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Meta now has an AI that can read your mind and draw your thoughts

WHY THIS MATTERS IN BRIEF

Technologies such as BMI and AI are getting even better at reading, or sensing, your thoughts and translating them into images, sound, text, and video opening up new possibilities.

 

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After years of hard work and development Meta has finally unveiled a ground breaking Artificial Intelligence (AI) system that can almost instantaneously decode visual representations in the brain.

Meta’s AI system captures thousands of brain activity measurements per second and then reconstructs how images are perceived and processed in our minds, according to a new research paper published by the company.

 

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“Overall, these results provide an important step towards the decoding – in real time – of the visual processes continuously unfolding within the human brain,” the report said.

The technique leverages MagnetoEncephalography (MEG) to provide a real-time visual representation of thoughts.

MEG is a non-invasive neuroimaging technique that measures the magnetic fields produced by neuronal activity in the brain. By capturing these magnetic signals, MEG provides a window into brain function, allowing researchers to study and map brain activity with high temporal resolution.

The AI system consists of three main components. Firstly there’s the Image Encoder which creates a set of representations of an image, independent of the brain – it essentially breaks down the image into a format that the AI can understand and process.

 

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Secondly is the Brain Encoder. This part aligns MEG signals to the image embeddings created by the Image Encoder. It acts as a bridge, connecting the brain’s activity with the image’s representation.

Then thirdly there’s the Image Decoder, the final component generates a plausible image based on the brain representations. It takes the processed information and reconstructs an image that mirrors the original thought.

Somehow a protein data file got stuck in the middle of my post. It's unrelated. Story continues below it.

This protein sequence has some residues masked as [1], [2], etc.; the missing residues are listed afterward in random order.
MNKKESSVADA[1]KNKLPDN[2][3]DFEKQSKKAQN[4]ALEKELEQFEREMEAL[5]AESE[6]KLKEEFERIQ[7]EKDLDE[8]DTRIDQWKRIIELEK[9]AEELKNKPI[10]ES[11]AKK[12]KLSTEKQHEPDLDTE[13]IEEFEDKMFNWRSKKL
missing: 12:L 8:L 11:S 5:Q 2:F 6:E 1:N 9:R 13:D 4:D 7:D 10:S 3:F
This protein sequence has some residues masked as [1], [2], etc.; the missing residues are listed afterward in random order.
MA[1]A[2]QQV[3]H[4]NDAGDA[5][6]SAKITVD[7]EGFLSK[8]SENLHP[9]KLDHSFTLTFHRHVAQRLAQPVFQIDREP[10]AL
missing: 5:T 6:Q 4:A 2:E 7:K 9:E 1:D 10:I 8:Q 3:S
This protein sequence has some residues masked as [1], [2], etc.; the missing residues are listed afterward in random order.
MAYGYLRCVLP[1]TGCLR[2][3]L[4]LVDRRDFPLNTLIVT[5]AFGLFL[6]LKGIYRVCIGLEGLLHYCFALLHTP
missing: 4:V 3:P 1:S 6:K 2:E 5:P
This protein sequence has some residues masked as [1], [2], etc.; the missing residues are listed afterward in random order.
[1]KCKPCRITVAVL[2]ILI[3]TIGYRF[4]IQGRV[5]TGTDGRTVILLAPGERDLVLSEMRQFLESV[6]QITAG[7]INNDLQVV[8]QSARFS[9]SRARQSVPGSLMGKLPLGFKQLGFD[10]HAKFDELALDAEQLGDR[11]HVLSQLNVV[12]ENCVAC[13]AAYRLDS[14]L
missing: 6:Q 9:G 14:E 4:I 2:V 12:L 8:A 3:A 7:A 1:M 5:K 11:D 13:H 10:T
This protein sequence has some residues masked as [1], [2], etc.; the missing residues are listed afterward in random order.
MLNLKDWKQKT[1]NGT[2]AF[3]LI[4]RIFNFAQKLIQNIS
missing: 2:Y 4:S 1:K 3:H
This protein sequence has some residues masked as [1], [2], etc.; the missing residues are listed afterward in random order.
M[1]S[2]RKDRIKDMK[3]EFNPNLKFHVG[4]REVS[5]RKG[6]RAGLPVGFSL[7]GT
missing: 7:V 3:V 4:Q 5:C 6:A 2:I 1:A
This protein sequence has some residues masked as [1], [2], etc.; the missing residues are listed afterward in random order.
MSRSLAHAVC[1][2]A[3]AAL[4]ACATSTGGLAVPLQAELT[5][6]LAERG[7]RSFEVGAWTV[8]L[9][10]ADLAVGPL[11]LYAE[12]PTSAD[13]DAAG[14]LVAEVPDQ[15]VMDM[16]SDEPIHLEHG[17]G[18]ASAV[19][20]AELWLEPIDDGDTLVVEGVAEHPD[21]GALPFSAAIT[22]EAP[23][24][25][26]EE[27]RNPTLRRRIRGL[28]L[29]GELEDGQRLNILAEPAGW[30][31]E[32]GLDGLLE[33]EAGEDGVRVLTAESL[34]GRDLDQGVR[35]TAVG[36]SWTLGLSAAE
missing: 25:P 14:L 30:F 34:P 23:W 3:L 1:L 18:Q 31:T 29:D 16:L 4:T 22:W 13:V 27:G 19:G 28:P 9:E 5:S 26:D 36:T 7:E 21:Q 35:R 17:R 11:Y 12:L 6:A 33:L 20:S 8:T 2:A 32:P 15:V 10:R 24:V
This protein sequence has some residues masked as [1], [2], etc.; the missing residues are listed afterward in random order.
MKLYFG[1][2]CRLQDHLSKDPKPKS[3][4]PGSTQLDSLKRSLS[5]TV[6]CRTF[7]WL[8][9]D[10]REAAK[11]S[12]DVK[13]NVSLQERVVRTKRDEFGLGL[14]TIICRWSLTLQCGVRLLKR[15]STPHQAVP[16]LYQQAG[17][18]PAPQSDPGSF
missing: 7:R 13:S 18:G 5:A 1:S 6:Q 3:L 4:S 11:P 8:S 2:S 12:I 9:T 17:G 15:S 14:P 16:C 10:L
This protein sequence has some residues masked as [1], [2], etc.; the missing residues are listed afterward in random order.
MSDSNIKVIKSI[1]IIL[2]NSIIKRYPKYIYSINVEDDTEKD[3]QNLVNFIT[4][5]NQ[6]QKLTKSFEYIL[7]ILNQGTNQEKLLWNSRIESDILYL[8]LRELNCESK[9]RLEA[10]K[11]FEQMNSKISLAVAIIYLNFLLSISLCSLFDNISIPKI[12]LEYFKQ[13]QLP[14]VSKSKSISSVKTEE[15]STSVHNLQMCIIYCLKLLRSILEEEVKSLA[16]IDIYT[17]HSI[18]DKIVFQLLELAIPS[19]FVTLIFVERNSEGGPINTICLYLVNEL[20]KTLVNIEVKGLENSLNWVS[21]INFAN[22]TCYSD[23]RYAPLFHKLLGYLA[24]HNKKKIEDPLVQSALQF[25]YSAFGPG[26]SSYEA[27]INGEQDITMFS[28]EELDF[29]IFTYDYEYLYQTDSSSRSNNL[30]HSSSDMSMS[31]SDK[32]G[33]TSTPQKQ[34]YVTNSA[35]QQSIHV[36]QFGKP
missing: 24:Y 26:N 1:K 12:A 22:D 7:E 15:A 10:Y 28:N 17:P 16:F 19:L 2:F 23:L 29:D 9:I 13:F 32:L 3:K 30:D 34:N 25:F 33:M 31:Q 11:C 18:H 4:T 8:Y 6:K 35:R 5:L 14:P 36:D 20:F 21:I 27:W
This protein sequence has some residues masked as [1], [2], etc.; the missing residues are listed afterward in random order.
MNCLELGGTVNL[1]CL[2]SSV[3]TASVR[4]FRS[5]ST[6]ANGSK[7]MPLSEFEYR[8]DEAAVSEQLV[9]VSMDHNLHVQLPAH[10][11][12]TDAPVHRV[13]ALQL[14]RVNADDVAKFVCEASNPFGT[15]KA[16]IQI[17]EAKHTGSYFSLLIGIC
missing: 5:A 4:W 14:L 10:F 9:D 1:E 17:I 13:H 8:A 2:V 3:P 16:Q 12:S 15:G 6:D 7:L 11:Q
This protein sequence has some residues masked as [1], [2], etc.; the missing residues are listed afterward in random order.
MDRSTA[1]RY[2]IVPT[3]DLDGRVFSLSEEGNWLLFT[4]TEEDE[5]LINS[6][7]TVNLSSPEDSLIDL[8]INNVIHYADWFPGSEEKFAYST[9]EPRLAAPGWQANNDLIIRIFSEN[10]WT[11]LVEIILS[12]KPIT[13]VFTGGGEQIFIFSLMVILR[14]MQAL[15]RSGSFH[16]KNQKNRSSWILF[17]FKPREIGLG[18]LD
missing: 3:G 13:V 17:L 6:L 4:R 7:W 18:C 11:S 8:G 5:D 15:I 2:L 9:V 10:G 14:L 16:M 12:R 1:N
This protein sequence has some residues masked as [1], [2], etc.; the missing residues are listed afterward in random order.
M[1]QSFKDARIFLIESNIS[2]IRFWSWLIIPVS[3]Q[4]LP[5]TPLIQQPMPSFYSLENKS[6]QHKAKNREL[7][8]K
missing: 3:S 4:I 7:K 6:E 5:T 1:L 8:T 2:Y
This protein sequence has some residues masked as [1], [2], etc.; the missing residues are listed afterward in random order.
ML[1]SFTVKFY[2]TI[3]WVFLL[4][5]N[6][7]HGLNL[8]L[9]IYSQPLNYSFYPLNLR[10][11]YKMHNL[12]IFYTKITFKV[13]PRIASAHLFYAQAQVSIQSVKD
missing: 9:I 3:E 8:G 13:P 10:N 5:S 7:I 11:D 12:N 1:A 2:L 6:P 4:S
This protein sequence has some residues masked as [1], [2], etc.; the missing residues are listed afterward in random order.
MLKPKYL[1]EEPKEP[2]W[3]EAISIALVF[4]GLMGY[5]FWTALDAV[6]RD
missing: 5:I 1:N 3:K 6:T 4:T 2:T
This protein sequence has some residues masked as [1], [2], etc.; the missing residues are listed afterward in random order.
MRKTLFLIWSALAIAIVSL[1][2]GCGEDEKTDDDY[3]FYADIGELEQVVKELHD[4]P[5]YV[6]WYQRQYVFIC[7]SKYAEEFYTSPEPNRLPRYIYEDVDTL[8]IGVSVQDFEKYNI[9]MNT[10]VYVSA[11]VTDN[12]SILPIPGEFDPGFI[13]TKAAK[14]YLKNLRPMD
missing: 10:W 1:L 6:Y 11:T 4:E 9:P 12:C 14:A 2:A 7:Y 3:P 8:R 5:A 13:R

Meta’s latest innovation isn’t the only recent advancement in the realm of mind-reading AI. As recently reported a recent study led by the University of California Berkeley showcased the ability of AI to recreate music by scanning brain activity, and elsewhere we’ve seen AI streaming video from people’s minds.

 

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In the former experiment, participants thought about Pink Floyd’s “Another Brick in the Wall,” and the AI was able to generate audio resembling the song using only data from the brain.

Furthermore, advancements in AI and neurotechnology have led to life-changing applications for individuals with physical disabilities. A recent report highlighted a medical team’s success in implanting microchips in a quadriplegic man’s brain. Using AI, they were able to “relink” his brain to his body and spinal cord, restoring sensation and movement and letting him drive a car again. Such breakthroughs hint at the transformative potential of AI in healthcare and rehabilitation.

 

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The potential applications of such technology are vast, from enhancing Virtual Reality (VR) experiences to potentially aiding those who have lost their ability to speak due to brain injuries.

It’s essential to approach such advancements with a balanced perspective, however. The Meta researchers noted that while the MEG decoder is swift, it’s not always precise in image generation. The images it produces represent only higher-level characteristics of the perceived image, such as object categories, but might falter in detailing specifics.

The implications of this technology are profound. Beyond its immediate applications, understanding the foundations of human intelligence and developing AI systems that think like us and that can also read our thoughts could redefine our relationship with technology – again.

 

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“The rapid advances of this technology raise several ethical considerations, and most notably, the necessity to preserve mental privacy,” the researchers warned. Ultimately, while AI can now paint our thoughts, it’s up to us to ensure the canvas remains our own.

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